When Less is More – 5 Tips to Targeting your Job Search and Optimising Your Choices #MyNextSteps

We are talking about new opportunities and career paths that are emerging during the Covid-19 crisis , as well as ways that you can refresh your career thinking. But when we talk about new opportunities, there are always choices. Today, Career Consultant Leslie Parsons asks, is it really better to have more choices, or is Less… More? (spoiler: less IS more in this case!).

Photo by Javier Allegue Barros on Unsplash

The paradox of choice

Barry Schwartz in his book The Paradox of Choice, as well as in this Ted Talk,  discusses his experiment presenting two groups of students with different boxes of chocolates – one with six and the other with thirty.  In a world of marketing and emphasis on choice, you would think that having more choice would be better.  Schwartz surprise finding was that students with the smaller variety of choice found the process much easier and were happier with their choice!


The number or choices matter – for jobs too

This applies to the online graduate job postings and applications.  Automation and AI have made handling large numbers of applications very efficient for recruiters but a very poor return on investment for students.   Estimates vary, but students report only 20% of applications to result in a telephone interview, maybe 5% to an interview or assessment centre and 1-2% to a job offer.

There must be a better way.  The key is to turn the process around – building your preferred box of chocolates – identifying your top target employers and engaging with them before your application. This is what we call the Less is More approach.


Our 5 tips to a targeted job search

So how do you turn the process around when you only have a few potential organisations in mind? The following steps are from the 2HR Job Search strategy by Steve Dalton who presented to students at King’s Business School.

View the video recording of Steve Dalton’s seminar on King’s Careers & Employability Media channel.


  1. Expand the List

The goal is to find the key competitors of these employers and the fast-growing new entrants. By building an interesting sub-group of 30-40 organisations, you will be better able to educate yourself about the sectors, their trends and challenges and better able to customise your applications.

Start by “googling” the SIC (Standard Industry Code) of your current preferred organisations.  This code identifies the primary/secondary sector that the company operates within.  You can then use this code to find others in Nexis (an online company database available to all King’s students in Library Resources) for your preferred locations.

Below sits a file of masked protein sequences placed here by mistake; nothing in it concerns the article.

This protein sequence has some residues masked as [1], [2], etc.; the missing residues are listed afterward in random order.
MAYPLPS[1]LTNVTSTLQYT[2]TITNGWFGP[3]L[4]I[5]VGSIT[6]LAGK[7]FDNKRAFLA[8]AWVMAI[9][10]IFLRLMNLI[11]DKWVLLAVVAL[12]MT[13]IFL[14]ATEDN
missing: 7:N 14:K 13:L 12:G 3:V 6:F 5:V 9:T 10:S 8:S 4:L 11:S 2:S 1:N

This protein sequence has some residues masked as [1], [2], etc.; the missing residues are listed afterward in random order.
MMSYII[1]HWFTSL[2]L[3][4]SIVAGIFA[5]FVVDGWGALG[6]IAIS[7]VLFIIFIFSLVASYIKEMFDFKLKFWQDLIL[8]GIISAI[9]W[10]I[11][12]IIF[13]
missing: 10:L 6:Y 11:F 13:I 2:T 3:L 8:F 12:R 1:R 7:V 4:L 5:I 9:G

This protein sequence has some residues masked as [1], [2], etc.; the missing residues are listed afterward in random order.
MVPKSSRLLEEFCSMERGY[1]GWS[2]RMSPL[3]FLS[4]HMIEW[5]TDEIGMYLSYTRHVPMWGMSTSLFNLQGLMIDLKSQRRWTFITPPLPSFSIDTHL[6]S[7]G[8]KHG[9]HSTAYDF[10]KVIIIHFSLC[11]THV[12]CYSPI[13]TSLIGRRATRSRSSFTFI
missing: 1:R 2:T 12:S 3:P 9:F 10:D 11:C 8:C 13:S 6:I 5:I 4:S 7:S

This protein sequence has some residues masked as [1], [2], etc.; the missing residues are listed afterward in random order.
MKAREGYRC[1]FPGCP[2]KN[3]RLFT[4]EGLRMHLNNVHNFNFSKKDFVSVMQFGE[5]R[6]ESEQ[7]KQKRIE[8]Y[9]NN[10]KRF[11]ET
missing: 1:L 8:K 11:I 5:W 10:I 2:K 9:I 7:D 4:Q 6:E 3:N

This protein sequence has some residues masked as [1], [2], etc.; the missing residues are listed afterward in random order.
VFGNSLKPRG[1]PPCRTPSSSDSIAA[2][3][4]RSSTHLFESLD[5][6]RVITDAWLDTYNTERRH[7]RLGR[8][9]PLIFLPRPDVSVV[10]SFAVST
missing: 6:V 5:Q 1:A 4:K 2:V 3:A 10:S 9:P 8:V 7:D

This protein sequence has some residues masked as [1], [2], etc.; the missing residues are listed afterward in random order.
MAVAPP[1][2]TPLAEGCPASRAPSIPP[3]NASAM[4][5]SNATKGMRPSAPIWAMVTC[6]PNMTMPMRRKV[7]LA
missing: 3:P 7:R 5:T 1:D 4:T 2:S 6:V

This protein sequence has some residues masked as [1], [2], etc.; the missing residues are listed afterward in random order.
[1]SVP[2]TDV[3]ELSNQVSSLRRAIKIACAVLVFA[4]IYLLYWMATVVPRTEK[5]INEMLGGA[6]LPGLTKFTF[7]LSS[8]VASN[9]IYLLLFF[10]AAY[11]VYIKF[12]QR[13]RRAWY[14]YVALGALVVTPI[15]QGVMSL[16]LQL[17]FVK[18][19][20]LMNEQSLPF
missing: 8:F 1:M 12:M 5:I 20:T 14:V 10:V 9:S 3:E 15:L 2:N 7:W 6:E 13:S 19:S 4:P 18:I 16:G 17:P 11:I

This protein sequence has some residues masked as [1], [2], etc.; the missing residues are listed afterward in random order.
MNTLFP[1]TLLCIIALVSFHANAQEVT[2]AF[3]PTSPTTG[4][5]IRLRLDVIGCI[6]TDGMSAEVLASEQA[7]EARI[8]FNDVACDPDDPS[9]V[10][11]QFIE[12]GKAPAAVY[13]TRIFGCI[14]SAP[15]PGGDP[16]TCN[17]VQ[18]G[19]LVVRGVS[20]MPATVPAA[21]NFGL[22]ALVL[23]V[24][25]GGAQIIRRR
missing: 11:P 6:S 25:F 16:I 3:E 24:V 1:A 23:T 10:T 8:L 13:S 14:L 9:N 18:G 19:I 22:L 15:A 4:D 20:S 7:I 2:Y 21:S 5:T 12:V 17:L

Click here for the Nexis in Library Resources and watch the following video about how to use the tool.


  1. Filter the List

By searching for companies with the same code, filtering by geography and sorting by the largest number of employees, you can quickly build a list of 10 – 15 relevant employers.

Then take a few minutes, to view a description of their operations, their financial status and growth, deselecting any companies. Finally, save and export the list into Excel, which will include website details and social media.


  1. Map for Alumni

Knowing more about the company and sector will help you differentiate your applications.  Armed with your target list and using the Alumni function in LinkedIn, highlight any of the companies that currently have a King’s alumni working there.  You can also check King’s Connect – our on-line alumni platform to identify graduates working in these firms/sectors and willing to provide insight.

Check out LinkedIn Alumni Feature Video introduction on Youtube.


  1. Check for Job Postings

Spend your energy and effort on those organisations who are currently hiring.  Using the Company web-site or LinkedIn Jobs, highlight those companies in your list who are actively recruiting, especially those recruiting graduates or relevant roles.


  1. Rank Your Top Six

Job search is an energy-intensive process, with ups and downs. Having real motivation for a particular organisation or sector will help you work through these challenges. Take a look at your list of highlighted organisations.  Rank them according to how motivated you are to make applications and speak to people to find out more about them.  Pick your top six!

With a focused list of potential employers – organisations who are both interesting and relevant you will feel more in control.  You will have a focus to your conversations with contacts and alumni.  Feeding the knowledge this focus provides into your job applications and conversations with employers will differentiate you from other candidates.  You will have a compelling story to tell when asked why you have applied to the company or interest in the sector!

If you missed this week’s #MyNextSteps session, don’t worry – you can listen to the recording of the event on KEATS a few days after the session. This session will help you to:

  • Discover new opportunities and career paths that are emerging during the Covid-19 crisis.
  • Take steps to refresh your career thinking and explore new ideas